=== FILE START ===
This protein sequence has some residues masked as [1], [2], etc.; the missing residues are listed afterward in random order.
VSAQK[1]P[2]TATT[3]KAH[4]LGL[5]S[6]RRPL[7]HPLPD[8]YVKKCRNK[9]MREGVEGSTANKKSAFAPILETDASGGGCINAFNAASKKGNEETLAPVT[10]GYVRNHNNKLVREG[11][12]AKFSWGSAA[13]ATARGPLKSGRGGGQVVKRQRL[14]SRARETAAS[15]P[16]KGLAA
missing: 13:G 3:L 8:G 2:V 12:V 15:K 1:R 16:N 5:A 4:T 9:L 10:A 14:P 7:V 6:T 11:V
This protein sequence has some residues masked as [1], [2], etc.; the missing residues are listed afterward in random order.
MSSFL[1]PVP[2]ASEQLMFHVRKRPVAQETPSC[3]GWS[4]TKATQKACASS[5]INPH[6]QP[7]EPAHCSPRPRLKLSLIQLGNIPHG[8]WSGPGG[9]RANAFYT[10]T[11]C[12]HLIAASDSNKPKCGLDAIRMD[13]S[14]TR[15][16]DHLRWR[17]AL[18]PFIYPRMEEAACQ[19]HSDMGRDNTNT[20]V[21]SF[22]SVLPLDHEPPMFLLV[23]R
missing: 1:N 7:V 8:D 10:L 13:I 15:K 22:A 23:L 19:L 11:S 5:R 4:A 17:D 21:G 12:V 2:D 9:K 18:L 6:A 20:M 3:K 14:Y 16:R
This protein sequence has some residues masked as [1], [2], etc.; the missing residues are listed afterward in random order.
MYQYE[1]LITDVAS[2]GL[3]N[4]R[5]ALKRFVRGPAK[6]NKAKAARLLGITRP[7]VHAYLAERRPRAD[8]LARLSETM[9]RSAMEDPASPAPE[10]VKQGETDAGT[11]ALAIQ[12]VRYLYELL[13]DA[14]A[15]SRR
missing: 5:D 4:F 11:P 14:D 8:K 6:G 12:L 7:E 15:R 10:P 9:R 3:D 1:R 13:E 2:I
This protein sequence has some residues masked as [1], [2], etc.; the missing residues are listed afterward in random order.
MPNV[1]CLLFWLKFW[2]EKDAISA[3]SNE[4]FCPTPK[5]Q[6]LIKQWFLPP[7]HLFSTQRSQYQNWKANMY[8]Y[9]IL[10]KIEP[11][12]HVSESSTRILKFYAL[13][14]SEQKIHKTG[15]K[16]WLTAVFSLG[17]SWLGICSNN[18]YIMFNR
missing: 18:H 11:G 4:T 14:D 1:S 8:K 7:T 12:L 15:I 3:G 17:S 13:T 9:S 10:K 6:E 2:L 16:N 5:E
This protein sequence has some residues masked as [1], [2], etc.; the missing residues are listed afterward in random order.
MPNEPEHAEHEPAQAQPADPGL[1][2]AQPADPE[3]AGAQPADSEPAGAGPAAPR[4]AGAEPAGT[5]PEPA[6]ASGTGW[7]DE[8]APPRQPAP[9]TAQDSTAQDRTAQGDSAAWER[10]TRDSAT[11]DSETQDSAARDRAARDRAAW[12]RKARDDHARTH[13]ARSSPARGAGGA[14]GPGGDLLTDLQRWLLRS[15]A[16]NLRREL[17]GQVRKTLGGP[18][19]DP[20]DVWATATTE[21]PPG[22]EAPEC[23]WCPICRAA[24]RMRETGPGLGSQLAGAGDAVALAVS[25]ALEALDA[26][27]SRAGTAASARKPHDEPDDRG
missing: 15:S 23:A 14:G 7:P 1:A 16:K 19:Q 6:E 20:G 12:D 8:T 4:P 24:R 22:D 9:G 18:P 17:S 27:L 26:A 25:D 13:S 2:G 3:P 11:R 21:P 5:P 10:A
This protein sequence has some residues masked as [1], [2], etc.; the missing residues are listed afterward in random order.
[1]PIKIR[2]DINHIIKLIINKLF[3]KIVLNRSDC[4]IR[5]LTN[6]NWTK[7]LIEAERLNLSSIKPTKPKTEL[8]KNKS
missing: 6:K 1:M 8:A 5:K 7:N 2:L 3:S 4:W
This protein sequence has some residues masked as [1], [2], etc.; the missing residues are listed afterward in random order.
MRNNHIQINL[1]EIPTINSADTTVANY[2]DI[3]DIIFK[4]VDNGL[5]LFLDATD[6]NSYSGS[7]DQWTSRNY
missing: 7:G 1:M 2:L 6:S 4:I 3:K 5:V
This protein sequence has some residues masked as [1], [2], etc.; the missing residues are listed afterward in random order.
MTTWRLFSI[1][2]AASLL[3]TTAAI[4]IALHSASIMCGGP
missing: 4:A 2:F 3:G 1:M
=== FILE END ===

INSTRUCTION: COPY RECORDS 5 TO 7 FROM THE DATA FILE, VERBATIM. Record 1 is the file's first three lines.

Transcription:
This protein sequence has some residues masked as [1], [2], etc.; the missing residues are listed afterward in random order.
MPNEPEHAEHEPAQAQPADPGL[1][2]AQPADPE[3]AGAQPADSEPAGAGPAAPR[4]AGAEPAGT[5]PEPA[6]ASGTGW[7]DE[8]APPRQPAP[9]TAQDSTAQDRTAQGDSAAWER[10]TRDSAT[11]DSETQDSAARDRAARDRAAW[12]RKARDDHARTH[13]ARSSPARGAGGA[14]GPGGDLLTDLQRWLLRS[15]A[16]NLRREL[17]GQVRKTLGGP[18][19]DP[20]DVWATATTE[21]PPG[22]EAPEC[23]WCPICRAA[24]RMRETGPGLGSQLAGAGDAVALAVS[25]ALEALDA[26][27]SRAGTAASARKPHDEPDDRG
missing: 15:S 23:A 14:G 7:P 1:A 16:K 19:Q 6:E 20:G 12:D 8:T 4:P 24:R 22:D 9:G 18:P 17:S 27:L 26:A 25:D 13:S 2:G 3:P 11:R 21:P 5:P 10:A
This protein sequence has some residues masked as [1], [2], etc.; the missing residues are listed afterward in random order.
[1]PIKIR[2]DINHIIKLIINKLF[3]KIVLNRSDC[4]IR[5]LTN[6]NWTK[7]LIEAERLNLSSIKPTKPKTEL[8]KNKS
missing: 6:K 1:M 8:A 5:K 7:N 2:L 3:S 4:W
This protein sequence has some residues masked as [1], [2], etc.; the missing residues are listed afterward in random order.
MRNNHIQINL[1]EIPTINSADTTVANY[2]DI[3]DIIFK[4]VDNGL[5]LFLDATD[6]NSYSGS[7]DQWTSRNY
missing: 7:G 1:M 2:L 6:S 4:I 3:K 5:V